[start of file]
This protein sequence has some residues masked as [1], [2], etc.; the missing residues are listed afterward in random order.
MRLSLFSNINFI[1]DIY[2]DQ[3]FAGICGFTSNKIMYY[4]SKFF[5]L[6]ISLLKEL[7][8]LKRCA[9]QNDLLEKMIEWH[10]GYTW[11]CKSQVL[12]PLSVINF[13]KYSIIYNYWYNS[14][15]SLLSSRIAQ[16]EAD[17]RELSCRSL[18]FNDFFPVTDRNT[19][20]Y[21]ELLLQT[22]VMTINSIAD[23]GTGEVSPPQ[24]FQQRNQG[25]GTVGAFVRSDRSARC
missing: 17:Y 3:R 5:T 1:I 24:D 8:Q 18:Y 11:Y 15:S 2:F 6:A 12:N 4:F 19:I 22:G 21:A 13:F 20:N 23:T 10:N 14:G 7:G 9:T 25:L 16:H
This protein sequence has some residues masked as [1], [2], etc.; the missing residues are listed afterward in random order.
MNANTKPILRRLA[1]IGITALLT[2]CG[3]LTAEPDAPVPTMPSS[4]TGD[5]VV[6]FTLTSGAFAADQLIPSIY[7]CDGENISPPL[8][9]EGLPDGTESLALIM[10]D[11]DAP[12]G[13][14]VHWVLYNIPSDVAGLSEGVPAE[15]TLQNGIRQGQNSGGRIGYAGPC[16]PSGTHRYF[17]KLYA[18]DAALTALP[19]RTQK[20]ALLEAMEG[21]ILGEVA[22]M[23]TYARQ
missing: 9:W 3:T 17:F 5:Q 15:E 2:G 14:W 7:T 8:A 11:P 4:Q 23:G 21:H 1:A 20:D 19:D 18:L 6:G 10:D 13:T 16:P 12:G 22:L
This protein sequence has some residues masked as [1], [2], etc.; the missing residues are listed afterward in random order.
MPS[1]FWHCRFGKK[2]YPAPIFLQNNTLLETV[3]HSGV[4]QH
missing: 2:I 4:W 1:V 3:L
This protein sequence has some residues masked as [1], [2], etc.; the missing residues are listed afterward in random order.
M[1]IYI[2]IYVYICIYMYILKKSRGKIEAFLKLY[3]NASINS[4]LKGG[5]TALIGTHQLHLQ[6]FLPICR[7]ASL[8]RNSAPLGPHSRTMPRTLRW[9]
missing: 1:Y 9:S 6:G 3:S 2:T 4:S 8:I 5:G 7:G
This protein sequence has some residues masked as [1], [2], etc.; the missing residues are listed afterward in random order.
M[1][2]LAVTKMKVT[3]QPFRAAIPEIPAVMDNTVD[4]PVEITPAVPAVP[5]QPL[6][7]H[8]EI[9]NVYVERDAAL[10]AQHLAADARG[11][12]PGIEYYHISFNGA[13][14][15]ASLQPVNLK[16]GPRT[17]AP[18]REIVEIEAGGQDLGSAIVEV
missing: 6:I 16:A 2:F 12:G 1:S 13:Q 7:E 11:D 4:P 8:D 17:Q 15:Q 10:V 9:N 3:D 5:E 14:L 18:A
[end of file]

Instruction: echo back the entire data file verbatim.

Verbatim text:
This protein sequence has some residues masked as [1], [2], etc.; the missing residues are listed afterward in random order.
MRLSLFSNINFI[1]DIY[2]DQ[3]FAGICGFTSNKIMYY[4]SKFF[5]L[6]ISLLKEL[7][8]LKRCA[9]QNDLLEKMIEWH[10]GYTW[11]CKSQVL[12]PLSVINF[13]KYSIIYNYWYNS[14][15]SLLSSRIAQ[16]EAD[17]RELSCRSL[18]FNDFFPVTDRNT[19][20]Y[21]ELLLQT[22]VMTINSIAD[23]GTGEVSPPQ[24]FQQRNQG[25]GTVGAFVRSDRSARC
missing: 17:Y 3:R 5:T 1:I 24:D 8:Q 18:Y 11:Y 15:S 2:F 6:A 12:N 4:F 19:I 22:G 21:A 13:F 20:N 23:T 10:N 14:G 7:G 9:T 25:L 16:H
This protein sequence has some residues masked as [1], [2], etc.; the missing residues are listed afterward in random order.
MNANTKPILRRLA[1]IGITALLT[2]CG[3]LTAEPDAPVPTMPSS[4]TGD[5]VV[6]FTLTSGAFAADQLIPSIY[7]CDGENISPPL[8][9]EGLPDGTESLALIM[10]D[11]DAP[12]G[13][14]VHWVLYNIPSDVAGLSEGVPAE[15]TLQNGIRQGQNSGGRIGYAGPC[16]PSGTHRYF[17]KLYA[18]DAALTALP[19]RTQK[20]ALLEAMEG[21]ILGEVA[22]M[23]TYARQ
missing: 9:W 3:T 17:F 5:Q 15:E 2:G 14:W 7:T 8:A 11:P 4:Q 23:G 21:H 1:A 20:D 19:D 18:L 6:G 10:D 13:T 16:P 12:G 22:L
This protein sequence has some residues masked as [1], [2], etc.; the missing residues are listed afterward in random order.
MPS[1]FWHCRFGKK[2]YPAPIFLQNNTLLETV[3]HSGV[4]QH
missing: 2:I 4:W 1:V 3:L
This protein sequence has some residues masked as [1], [2], etc.; the missing residues are listed afterward in random order.
M[1]IYI[2]IYVYICIYMYILKKSRGKIEAFLKLY[3]NASINS[4]LKGG[5]TALIGTHQLHLQ[6]FLPICR[7]ASL[8]RNSAPLGPHSRTMPRTLRW[9]
missing: 1:Y 9:S 6:G 3:S 2:T 4:S 8:I 5:G 7:G
This protein sequence has some residues masked as [1], [2], etc.; the missing residues are listed afterward in random order.
M[1][2]LAVTKMKVT[3]QPFRAAIPEIPAVMDNTVD[4]PVEITPAVPAVP[5]QPL[6][7]H[8]EI[9]NVYVERDAAL[10]AQHLAADARG[11][12]PGIEYYHISFNGA[13][14][15]ASLQPVNLK[16]GPRT[17]AP[18]REIVEIEAGGQDLGSAIVEV
missing: 6:I 16:A 2:F 12:G 1:S 13:Q 7:E 11:D 4:P 8:D 17:Q 15:Q 10:V 9:N 3:D 5:E 14:L 18:A